Marvin Lim, who immigrated to Atlanta from the Philippines at the age of 7, is gunning for District 99 of the Georgia House of Representatives. Representatives serve two-year terms in the legislature and are not subject to term limits.
In June, Lim, a civil rights and violence prevention attorney who has worked with the ACLU, won the Democratic primary with 61% of the vote and is unopposed going into the general election.
Gina Ortiz Jones — Texas’ 23rd Congressional District
Filipina American U.S. Air Force veteran Gina Ortiz Jones is currently running to represent Texas’ 23rd District in the House of Representatives after narrowly losing the same ticket in 2018 to the Republican incumbent Will Hurd.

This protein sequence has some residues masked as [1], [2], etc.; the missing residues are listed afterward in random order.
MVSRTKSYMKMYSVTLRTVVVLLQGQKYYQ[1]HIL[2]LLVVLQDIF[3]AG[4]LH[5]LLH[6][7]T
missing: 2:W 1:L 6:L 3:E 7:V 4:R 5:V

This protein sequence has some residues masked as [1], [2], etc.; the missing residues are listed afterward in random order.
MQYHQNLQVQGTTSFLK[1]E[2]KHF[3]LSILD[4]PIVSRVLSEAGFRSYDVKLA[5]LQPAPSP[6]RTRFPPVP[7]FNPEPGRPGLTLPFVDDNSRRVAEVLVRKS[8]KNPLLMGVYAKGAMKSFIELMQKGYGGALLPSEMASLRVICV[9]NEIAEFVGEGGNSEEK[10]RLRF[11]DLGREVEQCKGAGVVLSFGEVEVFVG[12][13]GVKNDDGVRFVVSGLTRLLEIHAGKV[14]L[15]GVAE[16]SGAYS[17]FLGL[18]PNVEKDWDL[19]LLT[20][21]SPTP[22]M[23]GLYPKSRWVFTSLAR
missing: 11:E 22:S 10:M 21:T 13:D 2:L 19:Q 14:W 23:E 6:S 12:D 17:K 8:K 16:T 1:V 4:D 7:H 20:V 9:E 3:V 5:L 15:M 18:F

But with Hurd opting out of re-election this year, Jones, 39, has a viable chance at being the first openly gay woman of color to represent the Lone Star state. She is currently in a tight race against Republican candidate Tony Gonzales, a former Navy cryptologist, for the district that spans from San Antonio to the Texas-Mexico border.
In a recent debate with Gonzalez, Jones — whose mother is from Pangasinan, Philippines — argued that healthcare is the most pressing issue in the “medically underserved” district and vows to fight for a “public option so that people will have access to quality affordable health care, even if they’ve lost their job.”
“We need leaders that are going to make sure that we’re doing everything possible to protect people’s lives and livelihoods and holding them accountable when they don’t do that. And I look forward to making sure that we get this pandemic under control but also make sure our economic recovery is inclusive as possible,” she said.